6

I've got the beginnings of a script that I'm putting together to check Xen hosts... this question is twofold really. Firstly I've got the below code snippet;

TMPFILE001=/tmp/FILE001.rx
TMPFILE002=/tmp/FILE002.rx
TMPFILE003=/tmp/FILE003.rx

xe vm-list params=uuid,is-control-domain | grep -B1 true | grep uuid | awk {'print $5'} > $TMPFILE001
xe vm-list params=uuid --minimal | tr ',' '\n' > $TMPFILE002

So this gives me two lists, I want to remove anything that appears in FILE002.rx from appearing in FILE001.rx and output that to FILE003.rx.

Ideally I'd not have any files used in this at all but I was struggling to get it working by trying to capture them in variables.

So if possible it would be better to have the script run, compare the output of the two commands and only show the remainder once the output of command 2 has been taken away from command 1.

Output of command 1;

cat /tmp/FILE001.rx 
468190e5-c78b-4337-8094-20638353b470
5926bbf3-c48c-4c2a-8113-d7e58520cfe7
3f98ee14-5e60-4e9b-852a-f924ffe80791

Output of command 2 (trimmed);

cat /tmp/FILE002.rx | head -5
37ae6b9e-8a00-ab10-7e17-3d70ab275b9b
d8208537-0d69-1332-9301-4699d194430f
1cf06668-5450-4d44-a7ba-c2c7b6bcd6b2
7d11c6e3-48ef-0e5e-c6ed-e8f2548533fd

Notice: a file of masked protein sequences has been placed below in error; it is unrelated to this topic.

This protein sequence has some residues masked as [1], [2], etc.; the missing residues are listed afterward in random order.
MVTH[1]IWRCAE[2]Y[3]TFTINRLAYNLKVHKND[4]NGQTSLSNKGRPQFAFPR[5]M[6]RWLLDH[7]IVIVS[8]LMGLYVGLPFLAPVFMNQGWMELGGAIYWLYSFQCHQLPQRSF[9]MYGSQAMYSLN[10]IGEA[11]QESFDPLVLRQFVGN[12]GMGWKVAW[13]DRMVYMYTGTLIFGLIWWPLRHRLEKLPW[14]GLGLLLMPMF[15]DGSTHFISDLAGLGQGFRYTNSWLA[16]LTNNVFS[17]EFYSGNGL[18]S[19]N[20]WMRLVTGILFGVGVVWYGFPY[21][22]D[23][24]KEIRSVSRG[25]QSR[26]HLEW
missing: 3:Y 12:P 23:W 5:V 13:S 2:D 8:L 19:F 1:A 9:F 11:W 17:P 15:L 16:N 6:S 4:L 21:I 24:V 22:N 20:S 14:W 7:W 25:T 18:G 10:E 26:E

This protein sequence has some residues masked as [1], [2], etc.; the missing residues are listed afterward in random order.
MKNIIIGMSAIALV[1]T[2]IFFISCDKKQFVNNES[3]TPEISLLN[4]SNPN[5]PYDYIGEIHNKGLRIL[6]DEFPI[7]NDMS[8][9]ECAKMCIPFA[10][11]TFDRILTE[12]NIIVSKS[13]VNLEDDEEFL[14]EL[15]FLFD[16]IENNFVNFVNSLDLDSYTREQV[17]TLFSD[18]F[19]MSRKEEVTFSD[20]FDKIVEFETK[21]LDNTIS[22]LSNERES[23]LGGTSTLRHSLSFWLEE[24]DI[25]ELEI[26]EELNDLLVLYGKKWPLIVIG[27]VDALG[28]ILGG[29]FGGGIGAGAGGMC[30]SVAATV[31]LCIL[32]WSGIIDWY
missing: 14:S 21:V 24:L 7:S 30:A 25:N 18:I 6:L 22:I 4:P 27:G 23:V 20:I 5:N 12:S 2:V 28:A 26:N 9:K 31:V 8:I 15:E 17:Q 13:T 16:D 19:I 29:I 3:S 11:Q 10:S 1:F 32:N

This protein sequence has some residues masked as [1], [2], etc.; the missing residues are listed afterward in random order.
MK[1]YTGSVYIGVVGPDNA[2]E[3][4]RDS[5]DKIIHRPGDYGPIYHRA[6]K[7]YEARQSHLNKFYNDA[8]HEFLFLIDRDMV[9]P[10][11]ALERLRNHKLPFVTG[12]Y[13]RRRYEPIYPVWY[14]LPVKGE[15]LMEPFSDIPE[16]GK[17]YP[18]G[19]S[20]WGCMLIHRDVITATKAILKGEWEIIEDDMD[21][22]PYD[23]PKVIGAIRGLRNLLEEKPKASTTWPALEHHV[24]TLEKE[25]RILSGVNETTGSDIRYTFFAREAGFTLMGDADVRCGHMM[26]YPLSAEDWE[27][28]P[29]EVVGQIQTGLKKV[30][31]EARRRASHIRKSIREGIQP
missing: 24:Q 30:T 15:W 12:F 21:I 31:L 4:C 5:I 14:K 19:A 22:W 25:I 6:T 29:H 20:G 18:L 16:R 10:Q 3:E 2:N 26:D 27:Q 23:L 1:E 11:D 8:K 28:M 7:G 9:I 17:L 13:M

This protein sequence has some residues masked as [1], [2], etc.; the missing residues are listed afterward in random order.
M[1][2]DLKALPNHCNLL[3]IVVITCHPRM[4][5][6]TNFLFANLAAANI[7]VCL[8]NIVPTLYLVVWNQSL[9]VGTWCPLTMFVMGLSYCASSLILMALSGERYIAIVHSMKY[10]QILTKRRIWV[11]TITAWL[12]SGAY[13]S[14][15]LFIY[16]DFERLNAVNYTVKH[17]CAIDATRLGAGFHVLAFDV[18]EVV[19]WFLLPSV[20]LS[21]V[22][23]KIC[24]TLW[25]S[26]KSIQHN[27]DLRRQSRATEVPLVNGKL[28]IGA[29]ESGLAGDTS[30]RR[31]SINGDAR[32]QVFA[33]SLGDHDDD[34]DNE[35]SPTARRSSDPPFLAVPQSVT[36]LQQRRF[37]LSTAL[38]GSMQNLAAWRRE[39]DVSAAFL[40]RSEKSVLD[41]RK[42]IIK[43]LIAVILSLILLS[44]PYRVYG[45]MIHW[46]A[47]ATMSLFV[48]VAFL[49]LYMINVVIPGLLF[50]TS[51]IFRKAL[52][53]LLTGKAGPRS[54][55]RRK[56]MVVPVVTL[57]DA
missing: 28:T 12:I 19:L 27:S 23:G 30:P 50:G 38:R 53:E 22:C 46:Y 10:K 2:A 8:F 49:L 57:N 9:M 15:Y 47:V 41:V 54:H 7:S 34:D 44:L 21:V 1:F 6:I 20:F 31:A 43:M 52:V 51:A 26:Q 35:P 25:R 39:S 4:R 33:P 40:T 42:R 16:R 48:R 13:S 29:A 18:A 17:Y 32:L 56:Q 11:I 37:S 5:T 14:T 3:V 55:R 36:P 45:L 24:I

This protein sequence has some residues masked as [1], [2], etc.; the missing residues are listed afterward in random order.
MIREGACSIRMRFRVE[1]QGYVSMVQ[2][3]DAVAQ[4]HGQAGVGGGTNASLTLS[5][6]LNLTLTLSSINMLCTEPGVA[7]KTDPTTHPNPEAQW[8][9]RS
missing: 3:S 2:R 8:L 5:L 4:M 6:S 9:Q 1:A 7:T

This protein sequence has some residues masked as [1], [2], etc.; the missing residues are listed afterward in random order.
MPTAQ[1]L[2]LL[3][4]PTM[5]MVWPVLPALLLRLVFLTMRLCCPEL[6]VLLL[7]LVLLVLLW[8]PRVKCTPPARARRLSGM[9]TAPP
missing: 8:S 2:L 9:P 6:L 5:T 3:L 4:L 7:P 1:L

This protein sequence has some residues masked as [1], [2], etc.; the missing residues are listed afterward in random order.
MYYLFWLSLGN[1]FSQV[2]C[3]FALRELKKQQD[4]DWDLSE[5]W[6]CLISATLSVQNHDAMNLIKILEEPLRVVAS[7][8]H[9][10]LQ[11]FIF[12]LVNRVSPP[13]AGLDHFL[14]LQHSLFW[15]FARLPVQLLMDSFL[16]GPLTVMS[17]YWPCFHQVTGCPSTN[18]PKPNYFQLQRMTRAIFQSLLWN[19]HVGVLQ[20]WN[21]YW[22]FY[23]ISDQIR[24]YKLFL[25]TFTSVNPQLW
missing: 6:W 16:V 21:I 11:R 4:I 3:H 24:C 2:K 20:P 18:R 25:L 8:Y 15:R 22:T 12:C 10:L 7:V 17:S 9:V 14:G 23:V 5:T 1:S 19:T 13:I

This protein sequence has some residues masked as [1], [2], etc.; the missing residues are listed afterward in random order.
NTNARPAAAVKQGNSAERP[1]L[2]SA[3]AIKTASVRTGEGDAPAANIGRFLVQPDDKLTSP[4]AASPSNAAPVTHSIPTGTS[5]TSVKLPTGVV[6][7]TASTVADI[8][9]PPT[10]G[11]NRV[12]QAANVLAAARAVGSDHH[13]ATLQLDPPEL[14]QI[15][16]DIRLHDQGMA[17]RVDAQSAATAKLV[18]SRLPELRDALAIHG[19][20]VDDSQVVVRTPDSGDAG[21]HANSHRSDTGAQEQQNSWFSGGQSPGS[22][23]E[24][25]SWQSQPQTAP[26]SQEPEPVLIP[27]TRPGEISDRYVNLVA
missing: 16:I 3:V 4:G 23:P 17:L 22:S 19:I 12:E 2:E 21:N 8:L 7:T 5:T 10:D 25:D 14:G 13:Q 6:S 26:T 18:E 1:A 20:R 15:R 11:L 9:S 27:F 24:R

7d3d0ba3-a6d6-d2a7-99f0-06fa74e625fa
3
  • (quick suggestion) check grep manpage for -F. Not posting as an answer as its just a lead...
    – derobert
    Dec 2, 2014 at 19:37
  • Thanks, that got me to where I need to be. I'd still be happy to see a more elegant solution though :). Dec 2, 2014 at 19:50
  • Feel free to post how you did it as an answer (to help anyone in the future with a similar problem).
    – derobert
    Dec 2, 2014 at 19:51

3 Answers 3

14

Look at the comm command. Take the following two files

f1.txt

item1
item2
item3
item4
item5
item6

f2.txt

item1
item2
item22
item3
item4

Output

$ comm -23 f1.txt f2.txt
item5
item6

man page entry for Comm

2
  • comm is exactly the tool for this job.
    – DopeGhoti
    Dec 2, 2014 at 21:37
  • 1
    you want to sort this first, I think.
    – mikeserv
    Dec 11, 2014 at 18:46
2

To answer one part of the question, you can use grep with the -F flag to compare the difference between two files. I then combined this with -v to take the difference away for what I required;

grep -vxFf $TMPFILE001 $TMPFILE002 > $TMPFILE003
1
  • add -x and -F to the grep options, otherwise you risk "false" matches. Dec 2, 2014 at 20:02
1

Or if you prefer you can do this:

diff file1 file2 | grep "<" | sed 's/^<\ //g' > file3

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